PSU officials: Keep ministries out of selection process for independent directors

Written by Subhash Narayan | Ashish Sinha | New Delhi | Updated: Nov 28 2013, 10:50am hrs
Unless the selection of independent directors (IDs) is transparent and free from the administrative ministry concerned, the additional powers given to them in the new Companies Act would have a negative effect on PSU autonomy, senior executives of some of the country's prominent PSUs say.

Enhancement of powers of IDs is well-intentioned, but in practice many IDs misuse their powers at the behest of the central ministries, which get them appointed, these executives warn, adding, this would lead to further erosion of PSU autonomy. Prime minister Manmohan Singh has recently stressed the need to increase the autonomy of PSUs.

As per Schedule IV of the new company law, independent directors of a company will have to meet at least once in a year (more will be better), without the presence of non-independent directors and members of management, where they will need to review not only the performance of the chairperson of the company but also review the performance of non-independent directors and the board of directors as a whole. It is no secret that most independent directors have strong links with top people in the ministry administering the work of a PSU. In this context, the provisions in the new Company Act will create more roadblocks in the functioning of a PSU than ensuring its autonomy and helping it imbibe good corporate governance norms, said a top executive of a maharatna PSU.

The central PSUs fear these new set of powers for the independent directors may adversely impact the businesses unless the process for the selection and appointment of independent directors is overhauled. As per the current practice, the process of selection and appointment of independent directors on the board of CPSEs needs vetting from the ministry concerned after such a proposal has passed through various stages of time-consuming scrutiny.

The practice of administrative ministries having the final say on selection of IDs also leads to delays in appointments, often stymieing the decision-making in a timely manner. For example, Coal India had to put on hold plans to raise coal prices, sign fuel supply agreement with power companies and initiate a price pooling mechanism as ID posts were vacant. There have been occasions when the IDs appointed by the ministry tend to go against the commercial interests of the company.

For two months to October-end, CIL didn't have any independent directors on its board as all the seven IDs retired between April and August. Important decisions on FSAs could not be taken during the period. Then, on November 1, the company announced the appointment of three independent directors, Alok Perti, R N Trivedi and Kamal Raj Gupta, as proposed by the coal ministry. The public offer of other companies such as NHPC, PowerGrid have also been delayed due to non-appointment of independent directors.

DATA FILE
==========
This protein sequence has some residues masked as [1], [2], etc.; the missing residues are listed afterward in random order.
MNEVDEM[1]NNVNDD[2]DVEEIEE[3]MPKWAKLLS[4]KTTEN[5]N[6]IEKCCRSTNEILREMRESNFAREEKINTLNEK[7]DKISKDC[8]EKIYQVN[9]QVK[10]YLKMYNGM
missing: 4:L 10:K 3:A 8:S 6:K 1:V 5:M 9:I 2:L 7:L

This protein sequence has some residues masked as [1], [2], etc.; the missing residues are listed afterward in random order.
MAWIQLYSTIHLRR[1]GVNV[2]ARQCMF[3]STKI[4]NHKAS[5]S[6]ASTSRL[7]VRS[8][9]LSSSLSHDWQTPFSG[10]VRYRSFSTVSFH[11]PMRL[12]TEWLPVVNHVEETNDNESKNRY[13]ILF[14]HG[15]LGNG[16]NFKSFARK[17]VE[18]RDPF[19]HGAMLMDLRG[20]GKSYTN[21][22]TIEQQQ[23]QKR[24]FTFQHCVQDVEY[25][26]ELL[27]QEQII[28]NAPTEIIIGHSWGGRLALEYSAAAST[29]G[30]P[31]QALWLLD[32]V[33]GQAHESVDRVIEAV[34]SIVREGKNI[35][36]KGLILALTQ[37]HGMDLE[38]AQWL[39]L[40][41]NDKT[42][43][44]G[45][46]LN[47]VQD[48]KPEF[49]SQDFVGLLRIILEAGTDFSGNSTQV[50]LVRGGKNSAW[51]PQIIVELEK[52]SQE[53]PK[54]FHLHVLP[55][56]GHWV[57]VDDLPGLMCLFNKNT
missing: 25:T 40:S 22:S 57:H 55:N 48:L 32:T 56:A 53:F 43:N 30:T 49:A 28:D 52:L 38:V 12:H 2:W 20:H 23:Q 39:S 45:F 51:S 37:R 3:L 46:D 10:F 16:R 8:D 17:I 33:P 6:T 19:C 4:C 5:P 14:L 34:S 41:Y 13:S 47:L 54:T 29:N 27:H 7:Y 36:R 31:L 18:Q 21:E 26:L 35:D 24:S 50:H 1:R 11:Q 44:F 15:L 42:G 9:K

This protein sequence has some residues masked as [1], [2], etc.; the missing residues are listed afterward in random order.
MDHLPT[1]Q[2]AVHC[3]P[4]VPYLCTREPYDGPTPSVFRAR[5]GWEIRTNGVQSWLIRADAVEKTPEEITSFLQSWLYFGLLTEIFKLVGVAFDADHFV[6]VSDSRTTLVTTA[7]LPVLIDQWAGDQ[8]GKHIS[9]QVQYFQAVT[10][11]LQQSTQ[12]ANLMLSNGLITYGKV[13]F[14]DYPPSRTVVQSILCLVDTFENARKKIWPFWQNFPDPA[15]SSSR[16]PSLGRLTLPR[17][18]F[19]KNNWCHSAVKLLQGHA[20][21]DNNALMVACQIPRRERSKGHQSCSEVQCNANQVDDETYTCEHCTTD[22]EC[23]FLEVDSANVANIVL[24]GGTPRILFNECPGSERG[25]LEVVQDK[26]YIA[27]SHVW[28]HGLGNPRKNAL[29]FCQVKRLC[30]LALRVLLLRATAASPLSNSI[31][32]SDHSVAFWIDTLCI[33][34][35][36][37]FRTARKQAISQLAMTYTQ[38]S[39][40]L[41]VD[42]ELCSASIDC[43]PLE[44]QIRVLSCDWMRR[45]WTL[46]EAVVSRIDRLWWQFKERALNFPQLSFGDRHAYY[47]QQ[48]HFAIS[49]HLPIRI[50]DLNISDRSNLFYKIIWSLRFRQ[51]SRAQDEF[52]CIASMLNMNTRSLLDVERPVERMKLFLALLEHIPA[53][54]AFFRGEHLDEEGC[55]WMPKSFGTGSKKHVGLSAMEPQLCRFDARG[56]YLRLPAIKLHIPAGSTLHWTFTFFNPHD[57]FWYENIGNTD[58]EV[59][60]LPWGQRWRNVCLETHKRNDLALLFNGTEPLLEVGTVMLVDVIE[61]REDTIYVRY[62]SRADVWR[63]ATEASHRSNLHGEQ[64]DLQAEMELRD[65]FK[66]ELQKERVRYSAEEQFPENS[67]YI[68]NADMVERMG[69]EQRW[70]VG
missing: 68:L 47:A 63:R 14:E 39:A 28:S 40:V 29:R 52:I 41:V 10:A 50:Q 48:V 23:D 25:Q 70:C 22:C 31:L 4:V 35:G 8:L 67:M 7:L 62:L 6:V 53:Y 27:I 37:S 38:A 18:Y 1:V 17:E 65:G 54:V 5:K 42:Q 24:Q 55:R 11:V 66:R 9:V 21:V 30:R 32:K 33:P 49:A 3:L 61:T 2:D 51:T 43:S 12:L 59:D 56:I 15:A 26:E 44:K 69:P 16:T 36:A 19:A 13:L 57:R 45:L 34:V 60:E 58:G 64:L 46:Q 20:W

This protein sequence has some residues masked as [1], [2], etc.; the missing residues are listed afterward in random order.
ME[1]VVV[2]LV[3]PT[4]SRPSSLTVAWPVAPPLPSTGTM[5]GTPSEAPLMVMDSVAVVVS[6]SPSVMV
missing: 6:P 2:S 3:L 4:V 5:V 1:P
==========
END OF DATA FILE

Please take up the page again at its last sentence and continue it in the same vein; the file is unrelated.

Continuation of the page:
Power generator NTPC has also found certain projects (such as hydroproject Lohari Nagpala) being thrust upon it by administrative ministry with the support of independent directors even though the company's management and functional directors did not approve of these projects. We need to change the process of appointment of independent directors giving this function to a sovereign, independent and impartial committee and removing the role of administrative ministry in their selection. Under the current system such directors are dependable independent directors whose loyalty is clearly towards the ministry, director-general of Standing Conference of Public Enterprises (SCOPE) UD Cho-ubey told FE. SCOPE is an apex body of central government-owned public enterprises.

Experts said the evaluation process of non-directors, chair-person, and the board by the independent directors as per the new provisions has been done with "good intentions". "This has been done to ensure that all directors on the board perform their roles and responsibilities efficiently in the best interest of the company and its shareholders. It is a good provision in law which ensures peer review of the board," said Lalit Kumar, partner in law firm J Sagar and Associates.

However, Kumar points out that while the review by independent directors in a separate meeting is provided, what will happen after the review is not clearly provided in Schedule IV.